Location: Starts from the inner portion of the collarbone (or clavicle), the edge of the breastbone (or sternum), and from the cartilage attaching the top six ribs to the sternum. The fibers form a fan shaped muscle that attaches to a place on the upper part of the humerus – the long bone in the upper arm.

What it does: 

  • Shoulder adduction (moving the arm toward the midline of the torso, respectively)
  • Internal aka medial rotation of the upper arm (turning the upper arm inward towards the torso)
  • Shoulder flexion (as in reaching the arm above the head)

If you want to study up on the Latin names, scientific terms, and all the other nerdy stuff, I suggest taking a look at my favorite anatomy website here.

What that means for you: Strong, well functioning pecs, mean you can push things away from you. This comes in handy when closing car doors and when you’re reaching out for something. Also, as Wikipedia notes – correctly – your pecs are (in part) responsible for keeping the arm attached to the body. It’s a good thing!

A good exercise for your pecs: Push ups! Being able to move and control your body is a key component of good quality of life. Don’t think push ups are too hard for you, either – there are many variations. It’s very likely that you’ll find something in Five Ways To Do Push Ups that works for you.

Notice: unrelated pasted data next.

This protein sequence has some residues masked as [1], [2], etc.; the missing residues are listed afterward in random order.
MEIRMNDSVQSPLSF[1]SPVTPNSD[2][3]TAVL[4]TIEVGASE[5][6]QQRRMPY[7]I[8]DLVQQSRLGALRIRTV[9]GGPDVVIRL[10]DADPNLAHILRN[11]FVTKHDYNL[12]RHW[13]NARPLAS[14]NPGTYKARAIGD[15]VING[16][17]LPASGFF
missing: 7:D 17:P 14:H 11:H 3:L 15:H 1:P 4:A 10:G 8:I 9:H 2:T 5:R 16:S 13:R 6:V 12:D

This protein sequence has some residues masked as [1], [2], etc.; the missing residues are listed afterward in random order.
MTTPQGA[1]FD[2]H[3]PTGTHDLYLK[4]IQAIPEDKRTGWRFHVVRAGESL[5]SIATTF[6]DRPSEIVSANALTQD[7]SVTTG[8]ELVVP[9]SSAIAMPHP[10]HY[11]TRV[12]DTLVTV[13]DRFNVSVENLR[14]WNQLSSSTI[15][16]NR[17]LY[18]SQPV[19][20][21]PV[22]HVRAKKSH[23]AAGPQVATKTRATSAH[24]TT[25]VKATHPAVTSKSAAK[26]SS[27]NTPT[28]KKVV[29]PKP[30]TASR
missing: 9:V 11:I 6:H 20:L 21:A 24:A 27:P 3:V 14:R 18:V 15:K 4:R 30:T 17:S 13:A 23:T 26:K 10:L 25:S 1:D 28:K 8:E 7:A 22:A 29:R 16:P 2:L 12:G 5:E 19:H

Anatomy Basics: Your Latissimus Dorsi

Let’s talk about the latissimus dorsi. Commonly known as the “lats”, this pair of muscles have a huge surface area, and are arguably one of the most influential in the body. Check out traditional anatomy websites and they’ll tell you that the lats are active in:

  • Shoulder extension and adduction (moving the arm behind the torso, and toward the midline of the torso, respectively)
  • Internal aka medial rotation of the upper arm (turning the upper arm inward towards the torso)
  • Horizontal abduction of the arm (bringing the arm straight out to the side of the body)
Movements of the shoulder joints

Movements of the shoulder joint

…via their attachment points on the long bone of the upper arm, called the humerus. However, the lat doesn’t just affect the humerus; it’s got to start somewhere. This particular muscle actually starts a lot of “somewheres”, with muscle fibers attaching to almost half the vertebrae in the spine, the sacrum and pelvis via the broad sheet of connective tissue in the lower back called thoracolumbar fascia, and the last three to four ribs. It also has a small number of fibers that attach to the lowest point of the shoulder blade, which affect the movements around that bone as well.

All of these attachment points give a great deal of versatility to this muscle. It is not only active in the above-mentioned movements of the shoulder and arm, but provides a significant amount of stability for our torso and core region, helping transfer force between our limbs and torso to complete our movements. This muscle also affects the movement of the scapula over the rib cage. Though in more of a supporting role than a primary mover, strong lats can help counteract the pull of the often-tight muscles on the front of the neck, shoulder, and chest, leading to better posture and decreased neck and shoulder tension and pain. The muscle fibers attached to the ribs even have an impact on breathing – something I think we can all agree is pretty darn important.

While keeping it basic, that’s the low-down on the lats!